The breakneck speed of digital development and technological innovation, which one can expect only to further accelerate as the 2010’s progress, continues to impact the travel sector. Holidaymakers now expect more from travel services in relation to both the organisation and delivery of the vacation. They increasingly research and book online, as opposed or in addition to visiting high street/mall outlets; they utilise a growing range of travel-based mobile apps before, during and after the journey; they expect the whole travel experience to be digitally enhanced in ever more inventive ways. The rise of the smartphone and tablet ownership means travellers can now potentially enjoy their own portable concierge in the form of their personal devices – taking smartphones, laptops or tablets with them on their travels and using them at different stages throughout their excursion. In some countries, more than two-thirds of iPad owners now use their device on holiday or while travelling. In the future, the smartphone/tablet will be not just a source of entertainment during the holiday but a problem-solving, efficiency-enriching, convenience-supplying tool all along the way. Today’s consumer is one of Mobile Living, never being without portable net-accessing machinery and all the experiences it offers – will be a defining trend of the rest of the decade and it is expected that, in the future, the smartphone will be the new holiday companion dislodging the traditional travel guide, especially in developed markets where smartphone penetration is fast approaching majority levels. As well as rising smartphone ownership, the evolution of tablet technology will influence the kinds of services consumers seek from travel and tourism providers in the future. The tablet platform is poised to revolutionise customer service propositions and is already being exploited as a concierge device, adding extra value to hotels and attractions. So much technological innovation will enable consumers to eradicate the burdens associated with holidaying – finding the right deal, remembering to check-in on time, sourcing authentic spots to visit, buying the right kind of insurance. Many more services will emerge that help to eradicate any time-wasting, missed planes, fun-less outings etc. Many may well feel that a holiday is the perfect time to remove oneself from digitally connected living. As technology weaves more tightly into the fabric of our lives, it is indeed foreseeable that certain consumers will value the chance to digitally detox from time to time and prefer to holiday without connecting to their devices. But this will be only a minority sport.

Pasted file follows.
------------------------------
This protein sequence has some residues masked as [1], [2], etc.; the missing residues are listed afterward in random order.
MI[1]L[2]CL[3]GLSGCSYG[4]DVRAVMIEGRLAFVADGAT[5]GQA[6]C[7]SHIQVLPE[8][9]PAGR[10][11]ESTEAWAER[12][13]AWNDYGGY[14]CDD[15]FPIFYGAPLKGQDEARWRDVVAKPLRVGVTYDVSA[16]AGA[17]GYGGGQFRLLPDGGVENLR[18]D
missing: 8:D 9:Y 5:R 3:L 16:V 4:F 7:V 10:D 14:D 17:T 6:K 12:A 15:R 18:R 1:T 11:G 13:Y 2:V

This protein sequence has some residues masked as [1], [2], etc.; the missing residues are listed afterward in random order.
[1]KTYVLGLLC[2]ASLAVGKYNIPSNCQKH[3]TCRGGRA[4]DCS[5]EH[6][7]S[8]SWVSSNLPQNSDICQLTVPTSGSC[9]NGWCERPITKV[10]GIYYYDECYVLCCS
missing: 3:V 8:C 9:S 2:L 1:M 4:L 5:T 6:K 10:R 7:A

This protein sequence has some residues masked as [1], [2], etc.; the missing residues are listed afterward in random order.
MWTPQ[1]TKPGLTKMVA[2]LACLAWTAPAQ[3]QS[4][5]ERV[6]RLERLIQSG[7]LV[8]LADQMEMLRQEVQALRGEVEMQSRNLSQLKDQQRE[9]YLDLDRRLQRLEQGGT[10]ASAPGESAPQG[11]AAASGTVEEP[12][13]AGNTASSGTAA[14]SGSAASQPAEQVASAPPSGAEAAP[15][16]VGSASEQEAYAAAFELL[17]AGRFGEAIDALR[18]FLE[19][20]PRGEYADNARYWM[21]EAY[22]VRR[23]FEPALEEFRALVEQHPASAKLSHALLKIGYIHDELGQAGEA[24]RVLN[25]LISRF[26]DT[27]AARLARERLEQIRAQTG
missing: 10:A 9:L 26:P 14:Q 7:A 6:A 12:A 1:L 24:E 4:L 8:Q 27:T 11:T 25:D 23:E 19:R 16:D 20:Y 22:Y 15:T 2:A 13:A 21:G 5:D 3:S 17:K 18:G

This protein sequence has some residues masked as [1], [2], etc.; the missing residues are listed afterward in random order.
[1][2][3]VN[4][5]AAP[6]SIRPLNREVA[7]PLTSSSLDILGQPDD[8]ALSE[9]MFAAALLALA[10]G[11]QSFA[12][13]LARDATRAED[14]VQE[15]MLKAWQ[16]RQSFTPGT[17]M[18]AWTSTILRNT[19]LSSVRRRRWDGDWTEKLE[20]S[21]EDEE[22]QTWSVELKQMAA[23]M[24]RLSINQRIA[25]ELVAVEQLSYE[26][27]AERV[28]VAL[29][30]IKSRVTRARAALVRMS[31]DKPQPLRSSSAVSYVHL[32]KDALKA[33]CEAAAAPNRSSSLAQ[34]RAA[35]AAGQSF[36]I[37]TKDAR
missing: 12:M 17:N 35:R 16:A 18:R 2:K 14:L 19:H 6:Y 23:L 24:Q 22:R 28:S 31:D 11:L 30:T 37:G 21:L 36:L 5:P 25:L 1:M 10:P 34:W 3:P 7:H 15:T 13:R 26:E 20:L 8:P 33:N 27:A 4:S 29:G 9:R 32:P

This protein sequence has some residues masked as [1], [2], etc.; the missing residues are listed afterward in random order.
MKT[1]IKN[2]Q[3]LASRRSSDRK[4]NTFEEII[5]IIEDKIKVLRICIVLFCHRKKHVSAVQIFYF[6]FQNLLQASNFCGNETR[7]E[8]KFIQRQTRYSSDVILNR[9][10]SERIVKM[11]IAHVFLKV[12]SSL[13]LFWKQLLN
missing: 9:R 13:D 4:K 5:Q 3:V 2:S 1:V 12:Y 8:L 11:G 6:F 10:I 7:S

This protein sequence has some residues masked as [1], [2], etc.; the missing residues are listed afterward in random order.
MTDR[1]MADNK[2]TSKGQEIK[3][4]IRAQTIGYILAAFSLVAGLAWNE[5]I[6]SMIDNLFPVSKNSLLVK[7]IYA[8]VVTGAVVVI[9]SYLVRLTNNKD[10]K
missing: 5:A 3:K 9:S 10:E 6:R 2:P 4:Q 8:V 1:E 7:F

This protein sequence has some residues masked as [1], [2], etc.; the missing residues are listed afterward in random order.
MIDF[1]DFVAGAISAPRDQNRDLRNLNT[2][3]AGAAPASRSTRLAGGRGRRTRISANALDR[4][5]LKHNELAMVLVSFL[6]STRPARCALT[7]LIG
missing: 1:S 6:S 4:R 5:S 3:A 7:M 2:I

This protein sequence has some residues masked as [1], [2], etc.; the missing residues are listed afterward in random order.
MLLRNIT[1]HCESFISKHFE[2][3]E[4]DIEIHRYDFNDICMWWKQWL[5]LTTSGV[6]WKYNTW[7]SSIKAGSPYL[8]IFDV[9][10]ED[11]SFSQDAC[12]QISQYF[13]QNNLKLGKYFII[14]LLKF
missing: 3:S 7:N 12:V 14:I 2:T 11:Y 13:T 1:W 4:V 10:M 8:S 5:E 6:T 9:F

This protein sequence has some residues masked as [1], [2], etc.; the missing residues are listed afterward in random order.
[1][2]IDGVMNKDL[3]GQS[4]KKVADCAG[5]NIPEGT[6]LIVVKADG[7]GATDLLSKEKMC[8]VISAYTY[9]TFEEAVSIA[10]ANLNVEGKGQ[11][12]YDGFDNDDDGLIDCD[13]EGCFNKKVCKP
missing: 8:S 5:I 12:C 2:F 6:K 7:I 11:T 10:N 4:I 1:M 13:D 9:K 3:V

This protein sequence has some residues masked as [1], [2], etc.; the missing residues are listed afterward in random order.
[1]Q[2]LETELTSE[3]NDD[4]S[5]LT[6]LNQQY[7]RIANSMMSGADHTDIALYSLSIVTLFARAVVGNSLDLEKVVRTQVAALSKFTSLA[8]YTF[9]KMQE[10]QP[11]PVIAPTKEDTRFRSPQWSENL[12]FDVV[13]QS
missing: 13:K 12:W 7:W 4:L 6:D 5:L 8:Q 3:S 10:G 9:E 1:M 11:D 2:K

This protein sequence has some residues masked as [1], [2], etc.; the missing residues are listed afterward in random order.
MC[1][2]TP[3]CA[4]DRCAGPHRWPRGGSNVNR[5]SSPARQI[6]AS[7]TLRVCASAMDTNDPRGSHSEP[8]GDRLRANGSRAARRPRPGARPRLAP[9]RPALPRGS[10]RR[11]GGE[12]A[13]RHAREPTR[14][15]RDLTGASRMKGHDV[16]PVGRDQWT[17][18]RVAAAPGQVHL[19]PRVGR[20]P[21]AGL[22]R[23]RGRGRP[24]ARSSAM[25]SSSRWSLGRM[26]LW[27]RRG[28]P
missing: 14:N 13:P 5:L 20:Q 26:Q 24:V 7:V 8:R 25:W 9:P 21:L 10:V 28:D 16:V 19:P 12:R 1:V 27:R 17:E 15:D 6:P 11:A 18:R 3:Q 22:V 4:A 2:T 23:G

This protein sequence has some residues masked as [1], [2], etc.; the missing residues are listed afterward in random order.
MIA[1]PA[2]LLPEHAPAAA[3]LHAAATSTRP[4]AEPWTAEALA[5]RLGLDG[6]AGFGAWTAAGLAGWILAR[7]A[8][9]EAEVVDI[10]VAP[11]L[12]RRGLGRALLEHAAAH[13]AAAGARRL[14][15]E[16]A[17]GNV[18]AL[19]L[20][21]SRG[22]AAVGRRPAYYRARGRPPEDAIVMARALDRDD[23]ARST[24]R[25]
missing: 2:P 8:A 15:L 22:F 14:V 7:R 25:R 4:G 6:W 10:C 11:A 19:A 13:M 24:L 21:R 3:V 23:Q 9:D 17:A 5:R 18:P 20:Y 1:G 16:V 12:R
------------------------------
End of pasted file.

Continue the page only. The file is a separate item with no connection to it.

Technological Innovation is Everywhere:
From Africa to God Even in Africa, the smartphone market in Africa has enjoyed rapid growth in the last two years. Mobile banking in certain African nations has been introduced to help service low-income populations who would ordinarily have no access to financial services. The rise of mobile living in Africa has also impacted upon travel. In 2010, Kenya Airways joined M-PESA and Airtel Money to enable consumers without a bank account to purchase flights. Elsewhere, the South Africa Tourism Board launched a mobile site targeting other African consumers with select travel deals, while the Nigerian travel agency www.wakenow.com launched Africa’s first dedicated travel app in 2011, including searches for flights, hotels and car rental. In London, each capsule of the London Eye attraction contains a Samsung Galaxy Tab featuring interactive touch-screen guides, key information on landmarks and a 3D view of each sight. In March 2012, the attraction also launched an augmented reality app for smartphone users. Even God is getting on the act.
In 2011, YouTube partnered with the Saudi Ministry of Culture and Information to live stream Hajj 2011. Millions of people were able to follow the event live on video. “Wonderful. I feel I am right there amongst the pilgrims” was one of many complimentary comments left on the Hajj Live channel from those who could not attend in person. Gesture recognition technology is at the heart of the Room 3120 concept – Microsoft and Novotel’s vision of the hotel room of the future. The room also comprises foldaway furniture, multimedia tables and a Sensorit interactive mirror. It’s all a matter of innovation everywhere.